The processes are not very transparent in most sites, and they’re usually not automatic either –both things that could be fixed immediately with a good smart contracts platform. Unfair payment systems and fake reviews are also common problems that affect both freelancers and potential employers. And these problems could also be solved by the proper use of blockchain technology.
The good news is that some freelancing sites are taking advantage of the blockchain to make life better for everybody involved. They’re still not among the industry leaders; they’re not exceedingly popular. They’re still marginal, as the blockchain and cryptocurrencies remain. But that only means that you are just in time to rip the benefits of early adoption.
If you’re a freelancer, or if you’re looking for freelancers to employ, you should go to any or all of the following sites which bring the freelancing and the blockchain worlds together.
Blocklancer promises to solve “all problems of current freelancer platforms.” Talk about high ambitions! The platform is based on blockchain technology (Ethereum’s blockchain to be more specific). And it’s all about putting right all that’s wrong with most of the currently available centralized freelancing platforms.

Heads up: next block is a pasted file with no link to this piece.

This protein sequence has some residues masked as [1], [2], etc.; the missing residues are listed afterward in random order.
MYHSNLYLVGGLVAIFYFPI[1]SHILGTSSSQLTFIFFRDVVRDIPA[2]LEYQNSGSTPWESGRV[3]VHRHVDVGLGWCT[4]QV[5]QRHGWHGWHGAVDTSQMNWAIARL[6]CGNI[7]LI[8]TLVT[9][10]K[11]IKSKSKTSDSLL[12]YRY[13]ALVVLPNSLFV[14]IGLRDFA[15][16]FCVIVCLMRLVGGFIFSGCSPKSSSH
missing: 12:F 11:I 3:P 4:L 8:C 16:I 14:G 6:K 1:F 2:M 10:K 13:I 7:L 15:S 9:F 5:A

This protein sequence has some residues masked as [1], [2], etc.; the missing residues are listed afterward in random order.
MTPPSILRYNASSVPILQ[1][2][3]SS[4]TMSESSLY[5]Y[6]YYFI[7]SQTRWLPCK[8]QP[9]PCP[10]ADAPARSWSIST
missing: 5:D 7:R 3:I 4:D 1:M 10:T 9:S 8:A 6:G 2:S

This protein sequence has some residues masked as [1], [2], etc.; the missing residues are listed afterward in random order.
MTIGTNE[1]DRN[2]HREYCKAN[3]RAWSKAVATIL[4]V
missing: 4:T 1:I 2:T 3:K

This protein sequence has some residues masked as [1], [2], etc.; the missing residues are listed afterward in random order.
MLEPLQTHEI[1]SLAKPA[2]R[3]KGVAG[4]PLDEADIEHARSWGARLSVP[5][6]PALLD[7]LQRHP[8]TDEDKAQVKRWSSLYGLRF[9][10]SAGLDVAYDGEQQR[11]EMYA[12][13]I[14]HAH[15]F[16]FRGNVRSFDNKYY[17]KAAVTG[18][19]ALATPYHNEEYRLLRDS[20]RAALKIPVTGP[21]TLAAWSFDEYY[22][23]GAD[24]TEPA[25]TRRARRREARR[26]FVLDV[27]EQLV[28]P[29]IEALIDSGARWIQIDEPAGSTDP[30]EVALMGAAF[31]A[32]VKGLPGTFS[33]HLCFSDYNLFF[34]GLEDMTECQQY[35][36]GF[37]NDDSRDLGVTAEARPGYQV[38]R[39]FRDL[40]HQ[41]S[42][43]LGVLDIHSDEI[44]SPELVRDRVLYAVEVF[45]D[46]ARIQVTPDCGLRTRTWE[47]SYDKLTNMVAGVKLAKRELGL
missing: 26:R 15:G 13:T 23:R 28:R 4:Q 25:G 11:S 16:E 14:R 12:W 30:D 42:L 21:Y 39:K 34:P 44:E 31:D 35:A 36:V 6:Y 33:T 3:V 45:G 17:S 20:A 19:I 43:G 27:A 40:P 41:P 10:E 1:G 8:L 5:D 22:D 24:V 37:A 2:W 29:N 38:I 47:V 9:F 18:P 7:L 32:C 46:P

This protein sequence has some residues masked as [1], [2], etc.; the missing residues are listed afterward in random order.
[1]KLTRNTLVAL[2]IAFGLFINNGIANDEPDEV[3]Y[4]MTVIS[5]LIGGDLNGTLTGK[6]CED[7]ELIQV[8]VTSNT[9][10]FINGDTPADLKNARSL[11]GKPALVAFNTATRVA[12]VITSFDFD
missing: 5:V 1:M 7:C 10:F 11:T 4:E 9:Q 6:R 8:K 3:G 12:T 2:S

There’s a strong focus on getting rid of excessive rigidity, abusive payments, and false reviews. The system is decentralized, and it includes a native token that helps keep the platform honest. Token holders can vote on decisions and settle a broad variety of disagreements. The dispute settling system is automatic, so it ensures fair play for all involved.
Another characteristic in this platform is the fee system, which is quite low (only 3%). There’s no tolerance for censorship either.
Going by appearances you’d think that this is just your typical freelancing system in which freelancer just look for work, develop a reputation, and get new clients based on that reputation. But this is an innovative platform in which the difference is under the hood, so it’s normal not to notice it all that much. The gap should be in your experience as a user, though.